classroom teaching

Report from the Field: Week 4 (or so) with LEGO and JS Game Programming

I am now about 1 month into leading my after-school clubs on two subjects, first, Intro to LEGO Robotics, and second, 3D Game Programming in JavaScript. As they say, the best battle plans rarely survive first contact with the enemy (but that sounds so dramatic!). Anyway, here are my observations so far. BTW, the clubs run another month or so, at which point I am planning to offer a “Level 2”.

In general, 1 hour a week is really not enough time to do much, unfortunately. I believe the students are engaged and interested, but they don’t really have the opportunity to practice outside the club with the LEGO robots (unless they own their own), and my experience has been with the 10 kids or so in the JavaScript class, they are not really doing much beyond the club time. That having been said, the feedback from students and parents has been positive.

LEGO Robotics

The ten kids in the class range from 4th grade (1 student) to 8th grade (1 student), so most are in 5th and 6th grade (11-12 years old). The club has six robots, so I pair the students (which works well), and have 1 advanced student do his own thing with 1 robot.

I have been following the excellent lesson plans developed by CMU for LEGO. Each week, we show an introductory video, then I have the kids go off and program the robots. The school has the basic robot built, so kids don’t have to assemble anything, though occasionally we will need to connect a cable or move a sensor. I flirted with the idea of letting the kids roam on whichever part they wanted, but my limited experience has shown that it is best to have all the kids work on the same project for the club time. There are 1 or 2 kids who are more advanced/experienced than others, and I allow them to explore somewhat on their own, but with my support. It looks like all the kids will finish all the projects in the next 2-3 sessions, so my plan is to work on the Grand Challenge project as the final project in the club.

The kids are asking about building robots, but I tell them that there just isn’t enough time in the club to build anything. My thought is that as we get more advanced, beyond the initial projects, I will allow them to tweak their robots to accomplish more interesting goals. I’m nervous about giving them too much leeway especially regarding building, because then it could involve a lot of my individual time helping to sort out issues, when there are 3-4 other teams that could be waiting for me as well.

I haven’t sat down yet to plan out the robots/projects for Level 2, but that will be soon.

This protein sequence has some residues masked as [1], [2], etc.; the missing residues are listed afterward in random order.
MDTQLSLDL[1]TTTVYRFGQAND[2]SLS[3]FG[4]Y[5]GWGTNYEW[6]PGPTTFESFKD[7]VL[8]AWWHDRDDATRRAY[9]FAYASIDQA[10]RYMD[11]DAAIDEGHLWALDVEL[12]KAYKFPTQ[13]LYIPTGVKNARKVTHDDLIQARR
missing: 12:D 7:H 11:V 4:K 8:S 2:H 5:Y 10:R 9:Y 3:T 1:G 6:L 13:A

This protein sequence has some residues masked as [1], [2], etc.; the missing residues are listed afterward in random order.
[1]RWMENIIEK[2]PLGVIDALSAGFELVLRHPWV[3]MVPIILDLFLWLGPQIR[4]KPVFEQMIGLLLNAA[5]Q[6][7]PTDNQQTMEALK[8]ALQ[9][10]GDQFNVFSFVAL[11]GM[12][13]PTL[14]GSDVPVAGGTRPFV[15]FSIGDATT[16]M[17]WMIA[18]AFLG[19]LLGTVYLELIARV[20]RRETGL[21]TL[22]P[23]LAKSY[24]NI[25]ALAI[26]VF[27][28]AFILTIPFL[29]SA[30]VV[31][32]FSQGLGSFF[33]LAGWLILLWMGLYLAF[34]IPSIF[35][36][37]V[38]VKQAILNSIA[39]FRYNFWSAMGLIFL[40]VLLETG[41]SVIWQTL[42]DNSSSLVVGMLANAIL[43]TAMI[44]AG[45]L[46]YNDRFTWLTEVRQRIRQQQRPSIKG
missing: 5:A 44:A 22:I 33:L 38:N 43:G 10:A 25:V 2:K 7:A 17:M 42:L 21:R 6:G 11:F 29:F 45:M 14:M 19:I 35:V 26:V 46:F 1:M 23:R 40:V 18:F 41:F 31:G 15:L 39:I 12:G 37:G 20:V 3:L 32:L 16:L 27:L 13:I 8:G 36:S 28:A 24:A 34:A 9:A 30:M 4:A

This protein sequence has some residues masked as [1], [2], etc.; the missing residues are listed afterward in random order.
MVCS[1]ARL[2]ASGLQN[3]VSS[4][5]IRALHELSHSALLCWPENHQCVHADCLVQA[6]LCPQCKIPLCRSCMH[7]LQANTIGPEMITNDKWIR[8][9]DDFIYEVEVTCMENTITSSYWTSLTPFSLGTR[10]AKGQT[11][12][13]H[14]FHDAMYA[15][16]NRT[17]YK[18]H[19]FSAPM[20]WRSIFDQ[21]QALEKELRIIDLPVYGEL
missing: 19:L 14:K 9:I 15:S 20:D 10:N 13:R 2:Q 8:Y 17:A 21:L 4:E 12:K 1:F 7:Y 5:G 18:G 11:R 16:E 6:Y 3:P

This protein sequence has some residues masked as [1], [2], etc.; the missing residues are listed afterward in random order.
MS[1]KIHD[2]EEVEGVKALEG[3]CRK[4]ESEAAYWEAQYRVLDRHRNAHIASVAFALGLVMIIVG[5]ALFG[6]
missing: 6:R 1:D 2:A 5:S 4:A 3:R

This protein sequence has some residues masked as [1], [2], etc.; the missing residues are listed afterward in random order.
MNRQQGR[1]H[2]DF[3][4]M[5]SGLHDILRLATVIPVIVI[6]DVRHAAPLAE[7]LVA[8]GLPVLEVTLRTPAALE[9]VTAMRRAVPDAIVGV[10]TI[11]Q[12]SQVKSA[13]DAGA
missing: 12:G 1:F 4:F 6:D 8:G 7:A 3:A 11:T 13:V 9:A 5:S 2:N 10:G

3D Game Programming in JavaScript

I am using Chris Strom’s excellent book, 3D Game Programming for Kids, as the core material, and you can see the page I made for the club here. The kids all have successfully created avatars, moved them about with the keyboard, and mostly created a field with trees. I am often impressed with the kids’ willingness to try things and patience when inevitable things occur like a browser freeze, or code not working. That having been said, it is kind of a free-for-all during the parts in which they are trying to get their code to work!

As you will see from my link above, I created code snippets for the kids to cut and paste into their editor.

Today I’m starting the 5th session, and I’m taking things in a different direction. While the kids have been able to get things working with cut-and-paste, I don’t think there is much comprehension overall. So now that they’ve reached a stage at which they’ve built something, I’m switching over to a lesson plan in which they can learn statements and expressions. I found the Crunchzilla site/lessons something I want to try with them, to keep them engaged and to learn about how to compose code. I did a pre-test with my youngest daughter (4th grade) to see if it kept her attention, and it did. My plan is to walk them through a few lessons and then let them loose, to see how far they get.

Next week, I plan to continue in the Strom book to the Solar System simulation, so rather than a lot of individual hands-on work, it will be a chance to review what they’ve accomplished and give them a better understanding about camera, lighting, and materials. Stay tuned!

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